The Original Article Published On The Jerusalem Post

Jewish filmmaker Amir Bar-Lev’s epic documentary is required viewing for Dead Heads

In 1978, Deadheads secretly prayed that the Grateful Dead would cross the border from Egypt into Israel and perform in the Sinai Desert after their three-day gig at the Great Pyramid of Giza. Their wish for a miracle never panned out and the Dead never played a concert in Israel – though Jewish Grateful Dead drummer Mickey Hart performed in Jerusalem in 2013.

Thanks to director Amir Bar-Lev and his new film Long Strange Trip: The Untold Story of the Grateful Dead, Deadheads worldwide and those who have long been curious about Dead shows and Grateful Dead culture can now experience this world – if they are willing to devote four hours to this important new film, presented in six acts.

The film covers a lot of ground and features interviews with the Core Four (Bob Weir, Phil Lesh, Bill Kreutzmann and Mickey Hart – who are all credited as executive producers); Dennis McNally, the band’s publicist and biographer; daughter Trixie Garcia; Donna Jean Godchaux (band member from 1972 to 1979); Sam Cutler, the tour manager from 1970 to 1974; girlfriend and later wife Barbara Meier; and such celebrity Deadheads as Senator Al Franken.

Viewers are treated to rare clips and archival images of Jerry Garcia’s teenage years, the band forming and living together in the Haight Ashbury neighborhood of San Francisco, meetings with members of the Rolling Stones, performances in the US and around the world (including the famous Europe ’72 Tour) and even underwater video of Jerry scuba diving in Hawaii.

There are many sweet, poignant and historically significant moments throughout the film, including black and white footage of Garcia patiently teaching Lesh and Weir the harmony to the song “Candyman.”  The audience learns all about the Dead’s famous sound system, known as the Wall of Sound, meets Deadheads outside concert venues on Shakedown Street, experiences the rampant LSD culture of band members and fans, and watches Jerry battle lapse into a diabetic coma, battle drug addiction and ultimately die of a heart attack at age 53 in 1995.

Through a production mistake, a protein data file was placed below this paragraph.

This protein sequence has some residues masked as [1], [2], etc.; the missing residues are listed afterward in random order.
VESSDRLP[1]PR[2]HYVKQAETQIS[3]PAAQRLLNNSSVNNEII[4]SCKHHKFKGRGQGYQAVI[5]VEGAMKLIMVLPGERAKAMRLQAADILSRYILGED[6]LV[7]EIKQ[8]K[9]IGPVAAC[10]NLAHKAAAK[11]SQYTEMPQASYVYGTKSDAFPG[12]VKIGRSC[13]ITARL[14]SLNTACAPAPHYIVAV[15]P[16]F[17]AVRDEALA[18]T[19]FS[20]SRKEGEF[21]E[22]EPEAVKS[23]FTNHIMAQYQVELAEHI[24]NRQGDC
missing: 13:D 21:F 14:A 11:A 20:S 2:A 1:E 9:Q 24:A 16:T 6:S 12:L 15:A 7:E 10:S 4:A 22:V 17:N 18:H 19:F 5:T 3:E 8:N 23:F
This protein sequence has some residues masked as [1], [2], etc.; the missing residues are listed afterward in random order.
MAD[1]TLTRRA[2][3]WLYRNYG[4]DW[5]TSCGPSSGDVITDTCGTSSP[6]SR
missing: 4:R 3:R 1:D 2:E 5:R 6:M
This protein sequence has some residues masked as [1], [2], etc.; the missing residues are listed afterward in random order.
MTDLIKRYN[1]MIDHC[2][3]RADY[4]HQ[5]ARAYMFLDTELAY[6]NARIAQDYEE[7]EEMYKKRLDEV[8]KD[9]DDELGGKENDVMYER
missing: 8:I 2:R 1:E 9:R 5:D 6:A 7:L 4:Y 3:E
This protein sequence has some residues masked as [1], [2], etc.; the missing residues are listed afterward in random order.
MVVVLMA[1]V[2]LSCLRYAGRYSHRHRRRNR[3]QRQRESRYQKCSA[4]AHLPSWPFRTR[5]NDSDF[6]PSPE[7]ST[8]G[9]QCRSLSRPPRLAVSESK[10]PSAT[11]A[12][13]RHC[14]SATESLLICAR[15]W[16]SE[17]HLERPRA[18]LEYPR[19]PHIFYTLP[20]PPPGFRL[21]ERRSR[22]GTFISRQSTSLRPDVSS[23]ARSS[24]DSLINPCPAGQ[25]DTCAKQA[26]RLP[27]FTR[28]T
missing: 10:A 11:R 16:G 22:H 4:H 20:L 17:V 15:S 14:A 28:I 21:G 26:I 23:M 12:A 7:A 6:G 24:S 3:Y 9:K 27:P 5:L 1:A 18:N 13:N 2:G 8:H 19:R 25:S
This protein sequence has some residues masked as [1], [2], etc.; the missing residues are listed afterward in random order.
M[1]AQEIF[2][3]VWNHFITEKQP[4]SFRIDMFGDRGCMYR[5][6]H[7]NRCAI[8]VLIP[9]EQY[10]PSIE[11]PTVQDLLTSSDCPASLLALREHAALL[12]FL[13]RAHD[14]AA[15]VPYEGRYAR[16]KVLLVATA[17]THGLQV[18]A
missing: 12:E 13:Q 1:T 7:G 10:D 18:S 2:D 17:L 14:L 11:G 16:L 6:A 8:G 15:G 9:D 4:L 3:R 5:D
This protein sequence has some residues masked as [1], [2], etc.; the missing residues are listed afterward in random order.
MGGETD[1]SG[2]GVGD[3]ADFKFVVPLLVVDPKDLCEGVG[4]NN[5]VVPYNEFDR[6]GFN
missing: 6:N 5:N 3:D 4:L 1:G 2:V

A particularly interesting theme of the movie was Garcia’s fascination with the 1948 film Abbott and Costello Meet Frankenstein. Garcia notes that the movie both delighted and terrified him; he first saw it as a child at age 5, just after his father died.

The film premiered at the Sundance Film Festival and has been screened this past week at select cities across the United States. The film arrives to Amazon Prime Video on June 2.  Footage of camels, Jerry Garcia and band, and Deadheads at the pyramids can be seen approximately 2-1/2 hours into the film.